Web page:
Indicators of social disadvantage used in the allocation of additional funding to local authorities in England DATA SOURCE: NATIONAL Children in households receiving state benefits Low birth weight babies Deprivation indicator of area based on income, employment and qualifications of adults DATA SOURCE: LOCAL English as additional language Ethnic groups with low educational attainment Pupils entitled to free school meals
Indicators of social disadvantage used in the school funding formulae in the Netherlands • Parents’ highest education: junior secondary and for higher per pupil allocation • Parents’ highest education: primary Replaced indicator of child or parent born abroad- i.e. emphasis more recently is on social disadvantage not ethnicity
Central or local discretion in use of funding? Central: for Local: for Effect ways of using additional resources depend on local contexts and cannot be determined centrally Local professionals need to be motivated and empowered Central control can be exercised through holding local managers to account for performance- requires appropriate data • Ensures funding spent on socially disadvantaged • Best practice knowledge can be applied
Studies on use of additional resources to combat educational disadvantage • Carneiro, P. and Heckman, J. J. (2003), 'Human Capital Policy. Inequality in America: What Role for Human Capital Policy?'. IZA Discussion paper 821. • Heckman, J. J. and Masterov, D. V. (2007), 'The productivity argument for investing in young children'. NBER Working Paper No. 13016. • Karsten, S. (2006), 'Policies of disadvantaged children under scrutiny: the Dutch policy compared with policies in France, England, Flanders and the USA'. Comparative Education, 42 (2), 261-282. • Leuven. L. and Oosterbeek, H. (2007), 'The effectiveness of human capital policies for disadvantaged groups in the Netherlands'. In L. Woessmann and P. Peterson (eds), Schools and the equal opportunity problem (pp. 327): MIT Press. • Machin, S., McNally, S. and Meghir, S. (2004), 'Improving pupil performance in English secondary schools: Excellence in Cities'. Journal of the European Economics Association, 2 (2-3), 396-405. • Nores. M., Belfield, C. R., Barnett, S. and Schweinhart, L. (2005), 'Updating the economic impacts of the High/Scope Perry Pre-School Program'. Educational Evaluation and Policy Analysis, 27 (3), 245-262. • Stewart. K. (2009), ''A scar on the soul of Britain': child poverty and disadvantage under New Labour'. In J. Hills, T. Sefton and S. K. (eds), Towards a More Equal Society? Poverty, inequality and policy since 1997. Bristol: Polity Press. • Sweinhart, L. J. and Weikart, D. P. (1997), Lasting Differences: The High/Scope Perry pre-school curriculum through age 23. Ypsilanti, Michigan: High Scope Press. • The National Evaluation of Sure Start (NESS). (2008), The Impact of Sure Start Local Programmes on Three Year Olds and Their Families: Institute for the Study of Children, Families and Social Issues. Birkbeck, University of London. HM Stationery Office.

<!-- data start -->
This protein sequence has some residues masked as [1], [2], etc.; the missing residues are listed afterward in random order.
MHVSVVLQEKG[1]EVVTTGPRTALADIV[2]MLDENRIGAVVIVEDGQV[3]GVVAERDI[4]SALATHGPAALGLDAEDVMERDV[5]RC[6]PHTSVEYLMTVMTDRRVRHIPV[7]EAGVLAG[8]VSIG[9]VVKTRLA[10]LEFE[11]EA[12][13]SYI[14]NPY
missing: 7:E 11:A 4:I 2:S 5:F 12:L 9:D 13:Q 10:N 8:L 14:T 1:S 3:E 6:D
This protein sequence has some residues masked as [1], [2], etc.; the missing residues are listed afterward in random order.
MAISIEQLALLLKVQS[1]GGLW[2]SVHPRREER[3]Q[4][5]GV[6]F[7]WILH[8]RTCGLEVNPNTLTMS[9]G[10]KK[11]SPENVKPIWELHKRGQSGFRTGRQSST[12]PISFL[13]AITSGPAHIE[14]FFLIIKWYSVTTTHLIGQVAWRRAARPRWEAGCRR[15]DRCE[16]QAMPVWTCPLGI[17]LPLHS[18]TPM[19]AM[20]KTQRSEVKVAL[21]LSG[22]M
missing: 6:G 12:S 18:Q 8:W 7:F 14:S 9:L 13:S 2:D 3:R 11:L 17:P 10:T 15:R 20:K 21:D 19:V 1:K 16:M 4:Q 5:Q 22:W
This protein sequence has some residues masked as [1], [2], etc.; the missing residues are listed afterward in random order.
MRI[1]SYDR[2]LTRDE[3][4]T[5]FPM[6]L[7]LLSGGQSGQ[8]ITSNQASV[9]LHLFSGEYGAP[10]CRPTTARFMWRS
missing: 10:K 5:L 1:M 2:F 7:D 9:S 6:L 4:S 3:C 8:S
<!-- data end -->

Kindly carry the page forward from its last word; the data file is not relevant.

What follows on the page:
From what angle am I approaching this question? • As an education economist: recent revitalisation the this area of economics due to (a) realisation of importance of human capital of all members of society for its welfare; (b) more empirical evidence • As an international consultant who has worked on school finance reform attempts in 7 transition countries
Conference proceedings highlight importance for improving Roma education of • Access to good quality early years education • Inclusion into mainstream schools Consistent with what has been learnt in west Europe and North America about best ways to combat educational disadvantage
Accountability: monitoring and evaluation Is an essential component of an effective and efficient decentralised education system. Transparency in how funds allocated and used. Monitoring of attainment of children from socially disadvantaged backgrounds. Evaluation of education interventions for socially disadvantaged children to learn which are cost effective and which not.
Pupil Level Annual Survey in Englanda question: “What is the child's ethnic group?” White: British White: Irish Traveller of Irish Heritage Gypsy/Roma Any other White background Mixed: White and Black Caribbean Mixed: White and Black African Mixed: White and Asian Any other Mixed background Asian or Asian British: Indian Asian or Asian British: Pakistani Asian or Asian British: Bangladeshi Any other Asian background Black or Black British: Caribbean Black or Black British: African Any other Black background Chinese or other ethnic group: Chinese Any other Parents supply information when registering child: self-classification
What can be learnt from experience of compensatory educational policies? • The richer economies of Europe and North America have made limited progress in the last 40 years in reducing educational inequality. • Nevertheless the issue is receiving ever greater political attention because of the increasingly apparent social costs of educational inequality. • Eastern and central Europe can learn from this experience and adopt and adapt what our current knowledge indicates are better practices